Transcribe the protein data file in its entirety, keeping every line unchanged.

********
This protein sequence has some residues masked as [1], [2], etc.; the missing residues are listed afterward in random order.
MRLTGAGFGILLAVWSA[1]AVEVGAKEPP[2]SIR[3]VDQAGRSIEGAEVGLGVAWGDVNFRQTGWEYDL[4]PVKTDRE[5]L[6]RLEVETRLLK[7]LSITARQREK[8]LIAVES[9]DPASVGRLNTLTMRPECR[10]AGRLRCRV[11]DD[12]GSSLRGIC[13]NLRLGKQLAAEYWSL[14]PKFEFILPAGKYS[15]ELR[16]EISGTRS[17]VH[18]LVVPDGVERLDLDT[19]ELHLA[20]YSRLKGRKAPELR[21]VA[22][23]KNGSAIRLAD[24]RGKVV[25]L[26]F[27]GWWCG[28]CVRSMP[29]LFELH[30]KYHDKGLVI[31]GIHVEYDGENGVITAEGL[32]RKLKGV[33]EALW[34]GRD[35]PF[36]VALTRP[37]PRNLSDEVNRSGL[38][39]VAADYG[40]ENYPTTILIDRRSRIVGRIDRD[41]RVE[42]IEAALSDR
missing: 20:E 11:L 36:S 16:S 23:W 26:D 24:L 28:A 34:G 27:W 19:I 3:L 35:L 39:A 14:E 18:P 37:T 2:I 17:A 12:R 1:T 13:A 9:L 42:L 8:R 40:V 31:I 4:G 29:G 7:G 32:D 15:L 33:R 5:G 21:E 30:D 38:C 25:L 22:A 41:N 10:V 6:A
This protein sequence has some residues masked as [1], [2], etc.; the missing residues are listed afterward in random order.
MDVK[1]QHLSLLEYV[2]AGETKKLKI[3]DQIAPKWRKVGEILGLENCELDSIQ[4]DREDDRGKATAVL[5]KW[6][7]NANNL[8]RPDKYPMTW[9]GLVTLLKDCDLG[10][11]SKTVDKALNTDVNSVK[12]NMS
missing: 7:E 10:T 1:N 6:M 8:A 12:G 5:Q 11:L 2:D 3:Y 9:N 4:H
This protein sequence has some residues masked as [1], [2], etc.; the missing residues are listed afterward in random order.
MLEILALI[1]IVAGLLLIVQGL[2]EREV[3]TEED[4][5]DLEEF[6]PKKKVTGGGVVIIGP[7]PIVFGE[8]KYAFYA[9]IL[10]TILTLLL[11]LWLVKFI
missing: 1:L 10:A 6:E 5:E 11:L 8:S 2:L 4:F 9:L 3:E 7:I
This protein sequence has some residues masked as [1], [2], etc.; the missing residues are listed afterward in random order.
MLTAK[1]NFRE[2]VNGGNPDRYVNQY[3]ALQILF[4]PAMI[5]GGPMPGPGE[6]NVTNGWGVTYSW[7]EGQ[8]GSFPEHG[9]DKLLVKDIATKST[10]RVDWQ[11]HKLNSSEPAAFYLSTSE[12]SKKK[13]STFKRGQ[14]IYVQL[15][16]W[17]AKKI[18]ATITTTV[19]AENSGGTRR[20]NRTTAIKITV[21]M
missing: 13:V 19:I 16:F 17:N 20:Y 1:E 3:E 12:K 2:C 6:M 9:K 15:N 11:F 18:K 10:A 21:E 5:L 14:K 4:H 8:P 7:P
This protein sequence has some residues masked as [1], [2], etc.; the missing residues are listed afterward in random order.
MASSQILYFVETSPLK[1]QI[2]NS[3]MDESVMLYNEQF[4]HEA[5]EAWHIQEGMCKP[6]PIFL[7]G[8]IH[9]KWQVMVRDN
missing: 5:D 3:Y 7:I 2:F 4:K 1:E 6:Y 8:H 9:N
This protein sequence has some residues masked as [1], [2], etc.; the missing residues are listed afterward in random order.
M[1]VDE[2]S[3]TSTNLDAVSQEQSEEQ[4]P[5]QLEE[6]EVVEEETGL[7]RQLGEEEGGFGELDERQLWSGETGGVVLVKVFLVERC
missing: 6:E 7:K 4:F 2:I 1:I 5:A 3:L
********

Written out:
This protein sequence has some residues masked as [1], [2], etc.; the missing residues are listed afterward in random order.
MRLTGAGFGILLAVWSA[1]AVEVGAKEPP[2]SIR[3]VDQAGRSIEGAEVGLGVAWGDVNFRQTGWEYDL[4]PVKTDRE[5]L[6]RLEVETRLLK[7]LSITARQREK[8]LIAVES[9]DPASVGRLNTLTMRPECR[10]AGRLRCRV[11]DD[12]GSSLRGIC[13]NLRLGKQLAAEYWSL[14]PKFEFILPAGKYS[15]ELR[16]EISGTRS[17]VH[18]LVVPDGVERLDLDT[19]ELHLA[20]YSRLKGRKAPELR[21]VA[22][23]KNGSAIRLAD[24]RGKVV[25]L[26]F[27]GWWCG[28]CVRSMP[29]LFELH[30]KYHDKGLVI[31]GIHVEYDGENGVITAEGL[32]RKLKGV[33]EALW[34]GRD[35]PF[36]VALTRP[37]PRNLSDEVNRSGL[38][39]VAADYG[40]ENYPTTILIDRRSRIVGRIDRD[41]RVE[42]IEAALSDR
missing: 20:E 11:L 36:S 16:S 23:W 26:D 24:L 28:A 34:G 27:W 19:I 3:L 35:L 39:A 14:E 18:P 37:T 2:I 17:A 12:R 1:T 13:A 9:L 42:L 8:R 40:V 31:I 4:G 29:G 7:G 32:D 15:L 33:R 5:G 21:E 30:D 38:C 25:L 22:A 41:N 10:V 6:A
This protein sequence has some residues masked as [1], [2], etc.; the missing residues are listed afterward in random order.
MDVK[1]QHLSLLEYV[2]AGETKKLKI[3]DQIAPKWRKVGEILGLENCELDSIQ[4]DREDDRGKATAVL[5]KW[6][7]NANNL[8]RPDKYPMTW[9]GLVTLLKDCDLG[10][11]SKTVDKALNTDVNSVK[12]NMS
missing: 7:E 10:T 1:N 6:M 8:A 12:G 5:Q 11:L 2:D 3:Y 9:N 4:H
This protein sequence has some residues masked as [1], [2], etc.; the missing residues are listed afterward in random order.
MLEILALI[1]IVAGLLLIVQGL[2]EREV[3]TEED[4][5]DLEEF[6]PKKKVTGGGVVIIGP[7]PIVFGE[8]KYAFYA[9]IL[10]TILTLLL[11]LWLVKFI
missing: 1:L 10:A 6:E 5:E 11:L 8:S 2:L 4:F 9:L 3:E 7:I
This protein sequence has some residues masked as [1], [2], etc.; the missing residues are listed afterward in random order.
MLTAK[1]NFRE[2]VNGGNPDRYVNQY[3]ALQILF[4]PAMI[5]GGPMPGPGE[6]NVTNGWGVTYSW[7]EGQ[8]GSFPEHG[9]DKLLVKDIATKST[10]RVDWQ[11]HKLNSSEPAAFYLSTSE[12]SKKK[13]STFKRGQ[14]IYVQL[15][16]W[17]AKKI[18]ATITTTV[19]AENSGGTRR[20]NRTTAIKITV[21]M
missing: 13:V 19:I 16:F 17:N 20:Y 1:E 3:E 12:K 2:C 6:M 9:K 15:N 11:F 18:K 10:A 21:E 5:L 14:K 4:H 8:P 7:P
This protein sequence has some residues masked as [1], [2], etc.; the missing residues are listed afterward in random order.
MASSQILYFVETSPLK[1]QI[2]NS[3]MDESVMLYNEQF[4]HEA[5]EAWHIQEGMCKP[6]PIFL[7]G[8]IH[9]KWQVMVRDN
missing: 5:D 3:Y 7:I 2:F 4:K 1:E 6:Y 8:H 9:N
This protein sequence has some residues masked as [1], [2], etc.; the missing residues are listed afterward in random order.
M[1]VDE[2]S[3]TSTNLDAVSQEQSEEQ[4]P[5]QLEE[6]EVVEEETGL[7]RQLGEEEGGFGELDERQLWSGETGGVVLVKVFLVERC
missing: 6:E 7:K 4:F 2:I 1:I 5:A 3:L